Concealed Carry For Wheelchairs Video

Hi, Scott here, from Scottworks, and today I’m here to show you our newest edition to the Scottworks line, and that is our concealed carry option.

This gives you a nice slipover cover pouch that, on the outside, looks like a utility pouch mounted on the side of your chair. The idea being here is that—simply slide it off and your weapon’s free and you’re ready to go.

That gets us to our original design of the weapon easily accessible so you can re-holster and go. Basic concept here is— “Hey, what do you want? You want my wallet? Leave me alone. I’ll get the wallet. Here’s the wallet.”

Your weapon’s free. From this position, this is great, but if you have to move, which you would—to be able to move the chair—I can’t move the chair with a hot weapon in my hand.

Our setup, with original holster adapter, allows you to very safely holster—re-holster a hot weapon, which brings me to point number two.

There’s a lot of advice nowadays on where to carry a weapon in our situation coming from able-bodied shooters. I mean no disrespect, but there is advice coming—saying cross draw, and with a concealed cover.

That’s great. Here we are. We lift our shirt up, we pull the weapon from cross draw, now we’re good. We’ve got a hot weapon. Oh, no, we have to move. Now, not only do we have a hot weapon in our hand and we can’t physically manipulate the chair, but the shirt has dropped back over our safe place to put the weapon.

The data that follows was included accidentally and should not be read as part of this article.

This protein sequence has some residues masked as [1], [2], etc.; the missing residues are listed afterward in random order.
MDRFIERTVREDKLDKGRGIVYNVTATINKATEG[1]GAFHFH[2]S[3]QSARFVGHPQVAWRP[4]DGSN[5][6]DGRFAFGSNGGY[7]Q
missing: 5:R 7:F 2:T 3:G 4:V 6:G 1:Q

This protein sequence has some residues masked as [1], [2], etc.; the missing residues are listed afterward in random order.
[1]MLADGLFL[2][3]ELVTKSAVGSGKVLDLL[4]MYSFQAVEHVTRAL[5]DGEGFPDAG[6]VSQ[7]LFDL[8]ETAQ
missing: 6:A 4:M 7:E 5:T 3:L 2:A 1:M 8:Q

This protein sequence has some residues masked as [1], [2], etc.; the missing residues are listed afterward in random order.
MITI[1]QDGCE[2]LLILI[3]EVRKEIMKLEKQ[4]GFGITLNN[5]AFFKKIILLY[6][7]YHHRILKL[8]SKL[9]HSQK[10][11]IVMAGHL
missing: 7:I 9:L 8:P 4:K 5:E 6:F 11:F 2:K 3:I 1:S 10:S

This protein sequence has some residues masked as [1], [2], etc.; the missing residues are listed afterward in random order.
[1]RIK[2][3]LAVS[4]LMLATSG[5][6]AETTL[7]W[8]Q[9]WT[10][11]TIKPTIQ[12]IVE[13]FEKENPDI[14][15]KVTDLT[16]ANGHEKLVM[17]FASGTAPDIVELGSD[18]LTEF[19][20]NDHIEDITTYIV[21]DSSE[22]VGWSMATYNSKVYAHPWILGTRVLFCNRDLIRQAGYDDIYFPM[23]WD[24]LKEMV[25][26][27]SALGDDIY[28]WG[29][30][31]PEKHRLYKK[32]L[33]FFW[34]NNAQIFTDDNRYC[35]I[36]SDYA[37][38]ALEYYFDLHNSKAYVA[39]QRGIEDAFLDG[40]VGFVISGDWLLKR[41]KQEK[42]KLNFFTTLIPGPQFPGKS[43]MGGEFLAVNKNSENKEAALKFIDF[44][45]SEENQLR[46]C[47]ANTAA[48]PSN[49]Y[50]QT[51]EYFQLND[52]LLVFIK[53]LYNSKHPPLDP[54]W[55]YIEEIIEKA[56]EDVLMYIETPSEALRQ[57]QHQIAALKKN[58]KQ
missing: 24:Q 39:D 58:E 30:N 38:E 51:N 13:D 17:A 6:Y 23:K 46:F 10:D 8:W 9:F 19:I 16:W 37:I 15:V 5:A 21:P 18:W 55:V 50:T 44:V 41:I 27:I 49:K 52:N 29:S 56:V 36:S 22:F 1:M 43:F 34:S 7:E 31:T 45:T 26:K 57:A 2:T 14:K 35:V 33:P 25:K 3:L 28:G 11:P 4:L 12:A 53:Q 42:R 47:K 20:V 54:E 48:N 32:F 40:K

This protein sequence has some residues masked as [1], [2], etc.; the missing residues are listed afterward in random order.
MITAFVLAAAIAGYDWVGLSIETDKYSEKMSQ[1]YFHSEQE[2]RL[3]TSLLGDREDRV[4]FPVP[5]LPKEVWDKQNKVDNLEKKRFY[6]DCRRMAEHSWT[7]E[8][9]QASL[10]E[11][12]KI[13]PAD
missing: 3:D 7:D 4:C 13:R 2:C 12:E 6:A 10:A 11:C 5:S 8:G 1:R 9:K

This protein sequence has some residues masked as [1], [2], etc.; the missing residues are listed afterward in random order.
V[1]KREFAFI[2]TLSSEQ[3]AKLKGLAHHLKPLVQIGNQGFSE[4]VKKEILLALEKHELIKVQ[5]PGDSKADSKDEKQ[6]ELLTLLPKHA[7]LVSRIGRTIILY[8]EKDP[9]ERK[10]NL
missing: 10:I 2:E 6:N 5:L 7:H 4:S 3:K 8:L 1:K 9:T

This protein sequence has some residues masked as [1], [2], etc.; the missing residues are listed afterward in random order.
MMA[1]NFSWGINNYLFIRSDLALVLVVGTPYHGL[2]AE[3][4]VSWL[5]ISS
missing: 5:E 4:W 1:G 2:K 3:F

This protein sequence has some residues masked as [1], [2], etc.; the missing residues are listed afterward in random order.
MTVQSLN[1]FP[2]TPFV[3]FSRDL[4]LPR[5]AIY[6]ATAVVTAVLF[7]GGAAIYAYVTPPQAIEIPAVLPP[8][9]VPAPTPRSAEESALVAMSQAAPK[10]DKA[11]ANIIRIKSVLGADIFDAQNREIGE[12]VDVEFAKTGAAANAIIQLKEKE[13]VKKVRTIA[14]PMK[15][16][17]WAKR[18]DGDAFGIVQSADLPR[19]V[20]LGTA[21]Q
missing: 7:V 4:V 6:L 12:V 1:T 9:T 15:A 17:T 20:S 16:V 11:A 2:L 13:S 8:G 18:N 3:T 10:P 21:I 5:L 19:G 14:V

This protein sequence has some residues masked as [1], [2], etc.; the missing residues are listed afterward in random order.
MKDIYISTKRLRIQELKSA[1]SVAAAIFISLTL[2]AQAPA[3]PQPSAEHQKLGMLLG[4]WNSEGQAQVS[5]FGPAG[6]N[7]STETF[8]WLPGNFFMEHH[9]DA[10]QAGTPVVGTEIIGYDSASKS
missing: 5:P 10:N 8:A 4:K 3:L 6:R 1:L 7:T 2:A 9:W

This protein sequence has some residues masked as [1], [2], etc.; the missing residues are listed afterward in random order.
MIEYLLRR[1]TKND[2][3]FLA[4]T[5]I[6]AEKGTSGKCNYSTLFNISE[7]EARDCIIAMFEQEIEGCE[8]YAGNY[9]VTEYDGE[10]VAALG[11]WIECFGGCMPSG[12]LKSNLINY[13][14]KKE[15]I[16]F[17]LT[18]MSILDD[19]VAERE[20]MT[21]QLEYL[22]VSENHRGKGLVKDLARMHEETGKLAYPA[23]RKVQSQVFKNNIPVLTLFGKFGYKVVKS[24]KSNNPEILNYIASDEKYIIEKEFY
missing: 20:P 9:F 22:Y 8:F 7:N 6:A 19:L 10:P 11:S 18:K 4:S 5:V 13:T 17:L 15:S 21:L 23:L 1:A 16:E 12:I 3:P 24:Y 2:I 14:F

Not only are we going to be crossing our body with the weapon, we can’t get it through the shirt. Let’s look at the leg option. Okay? You reach down, pull your pant leg up to pull from here. I’m about as vulnerable as a sitting duck.

If you can’t do a Texas two-step on my head while I’m leaning over, you’re pretty slow. If you’ve got the weapon out in this position, again, you’re cocked, you’re trying to defend—oh no, you have to move.

What do you do? You drop it to you lap? That’s not good. How about here? I’m crossing my bodyline. This is not good, okay? Able-bodied shooters have to remember that we cannot move efficiently without both our hands on the rims to go, which brings us to our original design.

This was designed and approved for use—USPSA matches and IDPA matches—where I’m moving from one position to another, obviously with the weapon out. If I’ve shot a couple positions, I’ve got to re-holster before I can go to the next position. This has been approved by master range officers for me to compete USPSA and IDPA.

Simply by throwing your cover, you’re free to—you’ve got free mobility and you’re good to go., find us on the web.